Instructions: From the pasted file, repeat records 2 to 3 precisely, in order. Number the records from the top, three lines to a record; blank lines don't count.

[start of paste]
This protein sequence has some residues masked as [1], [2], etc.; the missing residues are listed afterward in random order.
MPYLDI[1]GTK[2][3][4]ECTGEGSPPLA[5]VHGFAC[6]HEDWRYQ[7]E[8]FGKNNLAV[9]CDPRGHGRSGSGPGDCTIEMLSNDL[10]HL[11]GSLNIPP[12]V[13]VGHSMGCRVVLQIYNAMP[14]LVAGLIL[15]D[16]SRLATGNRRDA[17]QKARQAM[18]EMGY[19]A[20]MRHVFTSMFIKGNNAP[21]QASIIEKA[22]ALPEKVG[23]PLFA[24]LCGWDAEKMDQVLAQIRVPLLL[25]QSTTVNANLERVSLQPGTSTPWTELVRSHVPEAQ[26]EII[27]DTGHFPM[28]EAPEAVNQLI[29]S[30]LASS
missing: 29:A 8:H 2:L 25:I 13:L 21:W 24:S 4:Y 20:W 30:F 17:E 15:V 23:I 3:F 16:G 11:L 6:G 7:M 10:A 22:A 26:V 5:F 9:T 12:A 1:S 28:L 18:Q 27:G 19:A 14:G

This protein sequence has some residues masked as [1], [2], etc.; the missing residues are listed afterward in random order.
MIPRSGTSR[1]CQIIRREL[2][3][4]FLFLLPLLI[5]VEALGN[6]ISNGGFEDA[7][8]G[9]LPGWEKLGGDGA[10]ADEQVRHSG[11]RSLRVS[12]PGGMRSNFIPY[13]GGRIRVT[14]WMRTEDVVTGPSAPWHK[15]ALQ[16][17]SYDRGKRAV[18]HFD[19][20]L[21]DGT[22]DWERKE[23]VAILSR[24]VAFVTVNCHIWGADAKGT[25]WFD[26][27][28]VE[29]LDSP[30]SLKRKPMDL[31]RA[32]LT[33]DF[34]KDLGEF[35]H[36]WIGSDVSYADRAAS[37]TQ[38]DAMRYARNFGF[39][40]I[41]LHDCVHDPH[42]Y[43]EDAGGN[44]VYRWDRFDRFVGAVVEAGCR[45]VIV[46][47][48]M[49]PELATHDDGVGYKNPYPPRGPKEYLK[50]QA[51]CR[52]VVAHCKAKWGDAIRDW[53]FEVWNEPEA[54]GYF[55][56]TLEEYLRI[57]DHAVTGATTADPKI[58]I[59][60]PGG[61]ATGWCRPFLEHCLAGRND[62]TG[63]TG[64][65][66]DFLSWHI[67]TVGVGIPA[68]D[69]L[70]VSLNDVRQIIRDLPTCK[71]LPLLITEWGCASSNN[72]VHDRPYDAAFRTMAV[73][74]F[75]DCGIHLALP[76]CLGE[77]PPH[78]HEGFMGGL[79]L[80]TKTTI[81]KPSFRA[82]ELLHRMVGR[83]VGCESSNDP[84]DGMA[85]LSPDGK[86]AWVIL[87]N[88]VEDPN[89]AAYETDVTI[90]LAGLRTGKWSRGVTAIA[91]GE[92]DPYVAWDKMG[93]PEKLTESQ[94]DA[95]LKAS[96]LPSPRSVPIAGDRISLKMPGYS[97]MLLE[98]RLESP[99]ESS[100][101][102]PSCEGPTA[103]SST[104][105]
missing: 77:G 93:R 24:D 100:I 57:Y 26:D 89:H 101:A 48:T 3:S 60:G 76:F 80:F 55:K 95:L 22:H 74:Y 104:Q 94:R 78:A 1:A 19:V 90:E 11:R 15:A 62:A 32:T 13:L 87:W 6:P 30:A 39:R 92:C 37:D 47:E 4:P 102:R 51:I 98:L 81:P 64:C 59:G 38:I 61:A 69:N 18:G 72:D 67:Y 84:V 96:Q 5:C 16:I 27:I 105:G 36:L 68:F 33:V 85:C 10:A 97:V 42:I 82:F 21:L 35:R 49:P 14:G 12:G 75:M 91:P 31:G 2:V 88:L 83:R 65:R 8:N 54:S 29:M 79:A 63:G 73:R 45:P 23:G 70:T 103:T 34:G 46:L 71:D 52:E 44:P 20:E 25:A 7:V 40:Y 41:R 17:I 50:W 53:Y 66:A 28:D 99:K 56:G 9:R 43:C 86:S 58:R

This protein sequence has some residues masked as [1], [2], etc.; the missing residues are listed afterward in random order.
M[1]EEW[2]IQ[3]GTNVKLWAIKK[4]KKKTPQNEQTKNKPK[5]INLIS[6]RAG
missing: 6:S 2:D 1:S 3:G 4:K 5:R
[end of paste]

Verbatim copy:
This protein sequence has some residues masked as [1], [2], etc.; the missing residues are listed afterward in random order.
MIPRSGTSR[1]CQIIRREL[2][3][4]FLFLLPLLI[5]VEALGN[6]ISNGGFEDA[7][8]G[9]LPGWEKLGGDGA[10]ADEQVRHSG[11]RSLRVS[12]PGGMRSNFIPY[13]GGRIRVT[14]WMRTEDVVTGPSAPWHK[15]ALQ[16][17]SYDRGKRAV[18]HFD[19][20]L[21]DGT[22]DWERKE[23]VAILSR[24]VAFVTVNCHIWGADAKGT[25]WFD[26][27][28]VE[29]LDSP[30]SLKRKPMDL[31]RA[32]LT[33]DF[34]KDLGEF[35]H[36]WIGSDVSYADRAAS[37]TQ[38]DAMRYARNFGF[39][40]I[41]LHDCVHDPH[42]Y[43]EDAGGN[44]VYRWDRFDRFVGAVVEAGCR[45]VIV[46][47][48]M[49]PELATHDDGVGYKNPYPPRGPKEYLK[50]QA[51]CR[52]VVAHCKAKWGDAIRDW[53]FEVWNEPEA[54]GYF[55][56]TLEEYLRI[57]DHAVTGATTADPKI[58]I[59][60]PGG[61]ATGWCRPFLEHCLAGRND[62]TG[63]TG[64][65][66]DFLSWHI[67]TVGVGIPA[68]D[69]L[70]VSLNDVRQIIRDLPTCK[71]LPLLITEWGCASSNN[72]VHDRPYDAAFRTMAV[73][74]F[75]DCGIHLALP[76]CLGE[77]PPH[78]HEGFMGGL[79]L[80]TKTTI[81]KPSFRA[82]ELLHRMVGR[83]VGCESSNDP[84]DGMA[85]LSPDGK[86]AWVIL[87]N[88]VEDPN[89]AAYETDVTI[90]LAGLRTGKWSRGVTAIA[91]GE[92]DPYVAWDKMG[93]PEKLTESQ[94]DA[95]LKAS[96]LPSPRSVPIAGDRISLKMPGYS[97]MLLE[98]RLESP[99]ESS[100][101][102]PSCEGPTA[103]SST[104][105]
missing: 77:G 93:R 24:D 100:I 57:Y 26:D 89:H 101:A 48:T 3:S 60:G 76:F 80:F 55:K 95:L 22:H 74:Y 104:Q 94:R 78:A 1:A 19:V 90:E 11:R 15:A 62:A 32:T 13:L 87:W 6:P 30:A 39:R 92:C 37:D 47:E 4:P 102:R 51:I 98:L 81:P 64:C 59:G 38:I 61:A 69:N 18:G 72:D 67:Y 84:V 96:Q 5:C 16:I 27:I 105:G 36:L 68:F 33:V 85:C 10:A 97:V 42:I 82:F 21:L 35:R 49:P 14:G 12:G 75:M 91:P 31:G 2:V 88:L 83:R 65:R 8:N 54:S 29:M 79:A 63:G 73:R 45:P 23:G 70:T 103:T 34:G 46:L 71:D 52:E 44:P 20:E 25:A 7:V 40:Y 41:R 17:I 50:W 53:Y 66:A 28:D 99:K 56:G 9:R 43:C 86:S 58:R

This protein sequence has some residues masked as [1], [2], etc.; the missing residues are listed afterward in random order.
M[1]EEW[2]IQ[3]GTNVKLWAIKK[4]KKKTPQNEQTKNKPK[5]INLIS[6]RAG
missing: 6:S 2:D 1:S 3:G 4:K 5:R